1. I've always heard this is a prophetic act in which second-temple Judaism, found wanting, is cursed and set on a course to the fall of Jerusalem in AD 70. Something about parallel passages in the OT prophets that signify the same thing.

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  2. This is one of those really odd-ball verses, no doubt. You left off my favorite part, though. In both the Mark and Matthew versions, Jesus follows it up by telling His disciples that they could make fig trees wither too, and do even more wonderful miracles, if they only have a little faith and ask for it in prayer! Ha!Cursing the tree does sound grumpy. In fact, miracle aside, the whole story here seems a little odd.There are skeptics who believe that the story of the life of Jesus actually started out as a collection of legends, allegories, and parables which was never meant to be taken literally. Yet over time, the fictional understanding was lost, and this Jesus character started to be thought of as having been a real person.I can't fully subscribe to that theory, but passages like these certainly lend some credibility to such a theory. The events are baffling if taken literally, but, as you point out, if taken purely from a spiritual teaching perspective, they can provide a useful illustration.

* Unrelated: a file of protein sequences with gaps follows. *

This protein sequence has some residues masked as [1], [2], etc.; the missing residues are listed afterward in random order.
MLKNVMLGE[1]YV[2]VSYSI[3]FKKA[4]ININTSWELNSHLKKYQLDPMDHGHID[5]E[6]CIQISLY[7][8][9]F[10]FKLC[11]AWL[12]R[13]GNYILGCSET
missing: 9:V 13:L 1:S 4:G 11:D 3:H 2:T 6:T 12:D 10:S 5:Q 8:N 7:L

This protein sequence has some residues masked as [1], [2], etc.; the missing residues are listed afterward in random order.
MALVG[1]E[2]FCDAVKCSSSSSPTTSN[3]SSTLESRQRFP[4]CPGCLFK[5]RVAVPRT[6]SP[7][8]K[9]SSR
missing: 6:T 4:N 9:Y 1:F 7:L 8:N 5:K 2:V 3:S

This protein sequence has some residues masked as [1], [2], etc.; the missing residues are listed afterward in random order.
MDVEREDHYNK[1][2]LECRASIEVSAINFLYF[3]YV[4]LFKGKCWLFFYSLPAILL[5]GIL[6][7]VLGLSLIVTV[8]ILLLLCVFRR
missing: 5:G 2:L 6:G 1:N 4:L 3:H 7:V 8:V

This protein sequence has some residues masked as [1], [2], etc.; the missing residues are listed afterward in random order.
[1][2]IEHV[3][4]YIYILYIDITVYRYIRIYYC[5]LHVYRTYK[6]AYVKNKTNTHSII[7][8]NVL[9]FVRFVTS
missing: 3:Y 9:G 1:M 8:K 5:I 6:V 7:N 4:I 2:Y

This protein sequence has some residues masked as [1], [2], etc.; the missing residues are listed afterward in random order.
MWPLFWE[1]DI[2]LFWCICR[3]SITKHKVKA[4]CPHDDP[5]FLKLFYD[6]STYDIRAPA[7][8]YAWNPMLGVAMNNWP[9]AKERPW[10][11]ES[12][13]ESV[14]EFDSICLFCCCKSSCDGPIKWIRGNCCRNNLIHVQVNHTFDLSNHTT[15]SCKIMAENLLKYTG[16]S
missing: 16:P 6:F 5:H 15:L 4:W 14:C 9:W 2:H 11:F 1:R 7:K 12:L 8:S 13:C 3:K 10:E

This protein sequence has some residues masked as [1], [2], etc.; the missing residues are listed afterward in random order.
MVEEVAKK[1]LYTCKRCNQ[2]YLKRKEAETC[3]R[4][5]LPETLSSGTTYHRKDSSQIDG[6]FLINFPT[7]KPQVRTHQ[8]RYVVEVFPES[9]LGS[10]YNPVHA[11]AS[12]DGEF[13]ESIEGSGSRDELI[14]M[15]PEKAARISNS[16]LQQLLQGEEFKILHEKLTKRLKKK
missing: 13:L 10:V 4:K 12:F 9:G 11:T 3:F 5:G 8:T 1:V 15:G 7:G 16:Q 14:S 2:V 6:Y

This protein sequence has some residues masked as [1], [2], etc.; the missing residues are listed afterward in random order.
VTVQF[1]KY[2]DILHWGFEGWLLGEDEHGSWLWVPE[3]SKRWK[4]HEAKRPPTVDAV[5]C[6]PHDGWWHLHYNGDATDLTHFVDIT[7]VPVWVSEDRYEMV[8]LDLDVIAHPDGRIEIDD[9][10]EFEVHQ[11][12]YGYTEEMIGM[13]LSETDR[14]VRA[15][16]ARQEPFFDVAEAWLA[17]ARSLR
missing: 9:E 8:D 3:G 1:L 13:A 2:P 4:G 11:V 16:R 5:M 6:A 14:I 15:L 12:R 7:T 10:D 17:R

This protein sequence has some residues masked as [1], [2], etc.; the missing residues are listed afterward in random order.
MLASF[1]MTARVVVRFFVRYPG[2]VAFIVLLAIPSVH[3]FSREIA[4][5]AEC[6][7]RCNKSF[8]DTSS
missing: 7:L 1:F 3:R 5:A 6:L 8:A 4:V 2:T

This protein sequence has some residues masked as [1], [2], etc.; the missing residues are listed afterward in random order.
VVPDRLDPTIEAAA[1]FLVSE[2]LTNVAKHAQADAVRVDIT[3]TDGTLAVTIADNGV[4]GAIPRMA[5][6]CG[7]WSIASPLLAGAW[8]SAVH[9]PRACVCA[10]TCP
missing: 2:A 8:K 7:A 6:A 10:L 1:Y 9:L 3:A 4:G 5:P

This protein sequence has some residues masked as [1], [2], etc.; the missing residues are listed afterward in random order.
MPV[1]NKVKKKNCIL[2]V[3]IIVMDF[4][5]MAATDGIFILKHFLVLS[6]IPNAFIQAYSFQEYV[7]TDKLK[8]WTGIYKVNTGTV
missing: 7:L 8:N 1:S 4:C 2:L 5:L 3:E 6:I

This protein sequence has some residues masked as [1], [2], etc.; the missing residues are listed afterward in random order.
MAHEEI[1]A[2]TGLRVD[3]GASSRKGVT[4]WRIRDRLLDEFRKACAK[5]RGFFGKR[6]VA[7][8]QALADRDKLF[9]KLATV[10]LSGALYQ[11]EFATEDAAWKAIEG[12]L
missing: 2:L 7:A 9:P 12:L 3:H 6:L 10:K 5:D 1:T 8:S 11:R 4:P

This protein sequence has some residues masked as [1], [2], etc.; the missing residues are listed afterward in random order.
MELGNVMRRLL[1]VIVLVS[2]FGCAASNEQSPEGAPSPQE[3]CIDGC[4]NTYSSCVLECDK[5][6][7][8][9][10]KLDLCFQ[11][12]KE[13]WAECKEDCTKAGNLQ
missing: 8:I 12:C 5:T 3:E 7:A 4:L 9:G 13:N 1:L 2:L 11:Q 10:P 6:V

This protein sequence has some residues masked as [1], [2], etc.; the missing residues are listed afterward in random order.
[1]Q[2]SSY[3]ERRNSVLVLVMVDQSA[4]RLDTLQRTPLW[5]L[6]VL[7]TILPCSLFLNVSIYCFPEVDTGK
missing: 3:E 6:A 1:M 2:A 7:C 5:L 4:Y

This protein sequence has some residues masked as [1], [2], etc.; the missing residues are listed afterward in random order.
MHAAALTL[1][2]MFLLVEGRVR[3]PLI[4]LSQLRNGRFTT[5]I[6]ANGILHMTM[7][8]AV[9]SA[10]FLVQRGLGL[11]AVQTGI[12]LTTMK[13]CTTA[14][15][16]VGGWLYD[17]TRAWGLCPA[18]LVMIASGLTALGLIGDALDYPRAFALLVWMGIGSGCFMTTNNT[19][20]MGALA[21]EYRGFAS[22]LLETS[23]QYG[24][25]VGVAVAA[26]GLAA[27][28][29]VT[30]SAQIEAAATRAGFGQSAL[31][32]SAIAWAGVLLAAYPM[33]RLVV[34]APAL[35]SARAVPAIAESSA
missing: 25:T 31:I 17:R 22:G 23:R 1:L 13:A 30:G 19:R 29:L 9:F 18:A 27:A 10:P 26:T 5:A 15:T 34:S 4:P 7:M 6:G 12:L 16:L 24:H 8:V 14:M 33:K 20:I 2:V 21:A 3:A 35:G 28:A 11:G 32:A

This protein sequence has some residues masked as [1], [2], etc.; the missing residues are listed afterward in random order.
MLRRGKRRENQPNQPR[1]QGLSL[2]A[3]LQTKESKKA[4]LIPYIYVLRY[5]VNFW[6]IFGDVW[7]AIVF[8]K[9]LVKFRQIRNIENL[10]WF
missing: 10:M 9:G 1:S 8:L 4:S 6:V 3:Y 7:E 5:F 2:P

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  3. SteveJ,I've never heard that before. What church do/did you attend? I find that very interesting. In fact, I'm finding a whole lot of passages much more interesting when not taken in a literal sense. It's just that my whole experience has been grounded in literalism. TWF,I left those parts out intentionally because it would've taken the focus away from my purpose. But you're right. It also says they can throw a mountain into the sea if they don't doubt. I guess no one's had that kind of faith – ever.

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  4. SteveJ,By church I'm meaning denomination. Many of the ideas and concepts proposed through my blog commenters are pretty foreign, though ultimately interesting. While I may not subscribe to them, I'd like to explore them further.

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  5. Well, it may have been that he wasn't hungry, so much as he may have been constipated. *grin* And if one is in fact, truly constipated, a little anger is probably justified. *pensive grin*… Zoe ~

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  6. I suppose you could be right, Zoe. I hadn't thought about the writers embellishing the story to cover a bit of gastrointestinal difficulty. That would be justification for withering just about anything that got in between him and relief! 😛

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  7. D'Ma, I've been through all different kinds of traditions: Roman Catholic, Baptist, pop-evangelical, Calvinist, Anabaptist, Unitarian, Episcopal. I think I've heard that particular interpretation from the better evangelical theologians, like N.T. Wright.

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  8. SteveJ,By church I'm meaning denomination. Many of the ideas and concepts proposed through my blog commenters are pretty foreign, though ultimately interesting. While I may not subscribe to them, I'd like to explore them further.